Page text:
Great Britain’s windfarms set a new clean energy record on Monday after the blowy bank holiday weather helped onshore and offshore wind turbines make up almost half of the electricity system.
Despite the pandemic, almost two thirds of people around the world now view climate change as a global emergency.
That’s the key finding from the largest opinion poll yet conducted on tackling global warming.
More than a million people in 50 countries took part in the survey, with almost half the participants aged between 14 and 18.
Conserving forests and land emerged as the most popular solution for tackling the issue.
Analysis conducted by investment platform Interactive Investor shows that ethical funds are capable of producing better returns than non-ethical siblings run by the same investment house.
“Make Our Money Count”
– Public Demand for Sustainable Pensions & Savings Reaches Record High
Climate Anxiety is taking hold of our younger friend and relations, as a member of Women in Sustainability I regularly meet to exchange ideas on a range of subjects including sustainable fashion, food waste and how to make a positive difference in the world we inhabit.
As a member of the Ethical Investment community, I work with clients to ensure their money is used to meet their needs first and then to meet their values.
Until recently it has been a slow burn, with many critics and challenges from within the retail investment community. However, attitudes are changing and so are the opportunities.
The City’s Green Initiative is a welcome response.
The City institutions are now on board, fearing overwhelming insurance claims from disasters caused by the changing weather and reducing values of assets within the larger pension funds, most of which have historically relied on returns from fossil fuels.
The benefit of running a small firm, allowing freedom to move quickly, is that I recognised the opportunities to invest in alternative energy, new science and engineering developments.
Having access to excellent research on what is actually in the chosen funds, I have been able to provide investments that have outperformed the stock market for the last 5 years.
They have been good for my clients and good for our future.
My research process allows for client specific investments that meet their values and avoid investments in things they are unhappy about, for example a young Vet student recently asked me to invest only in funds that have a good Animal Welfare approach.
I have always believed that Capitalism is good, but it must be Good Capitalism.
Providing money to help solve problems;
ESG means Ethical Social and Governance.
Governance means that the providers of collective funds demand changes at Board level in the way firms are run, for the benefit of their employees, the local community and their supply chain.
Profile: Jan Oliff on tragedy that led her to ethical investments
By Amanda Newman Smith 5th November 2018
Sometimes the reasons people do the jobs they do or hold certain views are intensely personal.
That is the case with Jan, director, Jan Oliff Financial Planning.
Since establishing her own business in 1992, Jan has built a reputation as an ethical investment specialist.
Like many advisers in the field, Jan has generated business through a genuine interest in helping others and aiming to create a better world. But ask her why she became interested in socially responsible investment in the first place and it becomes clear it was for personal reasons rather than business ones.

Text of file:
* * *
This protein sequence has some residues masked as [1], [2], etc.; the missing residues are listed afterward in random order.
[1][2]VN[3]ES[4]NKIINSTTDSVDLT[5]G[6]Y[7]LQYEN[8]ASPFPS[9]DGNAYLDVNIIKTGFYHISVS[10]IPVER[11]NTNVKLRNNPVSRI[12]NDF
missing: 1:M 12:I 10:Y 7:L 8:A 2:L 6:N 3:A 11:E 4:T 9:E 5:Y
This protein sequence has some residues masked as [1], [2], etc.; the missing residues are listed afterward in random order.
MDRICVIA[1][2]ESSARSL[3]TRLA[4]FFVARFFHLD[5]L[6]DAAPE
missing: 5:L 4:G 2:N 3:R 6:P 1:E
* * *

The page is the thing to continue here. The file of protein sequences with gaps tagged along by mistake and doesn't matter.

“My mother died in 1986 at a young age.
Nobody had told her smoking was dangerous and she had lung cancer. I wanted to invest some money that she had left me into something that avoided tobacco. Only the Stewardship fund offered that at the time, so I invested in it and that was my way into the SRI* marketplace,” she says.
Jan believes the SRI* market has gained many supporters as a result of the 2008 financial crisis.
“Clients felt let down by financial services around the time of the crisis and people are becoming increasingly aware of issues such as damage to the environment.
“Everyone has their own story and their own values based on personal experience. Some are more interested in governance issues than the environment and vice-versa,” she says. “I have one client who is in her 80s and she wouldn’t invest in gambling because, as a young teacher in Glasgow, she was seeing children coming to school with no shoes on because daddy had spent all the money in the betting shop.”
What is the best bit of advice you’ve received in your career?
Don’t retire. It came from my 92-year-old neighbour, a district nurse who retired at 72 and thought it was far too soon.
What keeps you awake at night?
Nothing to do with work. If it was, I’d give it up.
What has had the most significant impact on financial advice in the last year?
Increasing awareness of values and governance.
If I was in charge of the Financial Conduct Authority for a day I would …
Listen to a representative sample of workers as the go-to people for ideas to improve the system and culture.
Any advice for new advisers?
Use your brain and your emotional intellect. Together they are powerful.
Jan was drawn to the financial services world following some tragic personal events that really brought home to her the need for people to plan their finances.
Her sister was widowed at the age of 29 and she sadly lost a friend in a car crash. At the time, her friend had everything to live for; he and his wife had just had a baby and were in the middle of renovating their home. “His wife had to return home to her parents because they had no life insurance,” says Jan .
Wanting to get the message across to people that it was important to be financially resilient, just in case the worst happened, Jan joined Barclays Life in 1981 and stayed there for 11 years. However, by 1992 she had become disillusioned and it was then she decided to set up her own financial advice firm.
“It had become clear that banks were giving priority to selling contracts that made money for them. I left Barclays early in 1992, at a time when the country was in deep recession and jobs were scarce. I’d relocated to Bristol, I had just got married and everything combined to say it would be better to create something,” she says.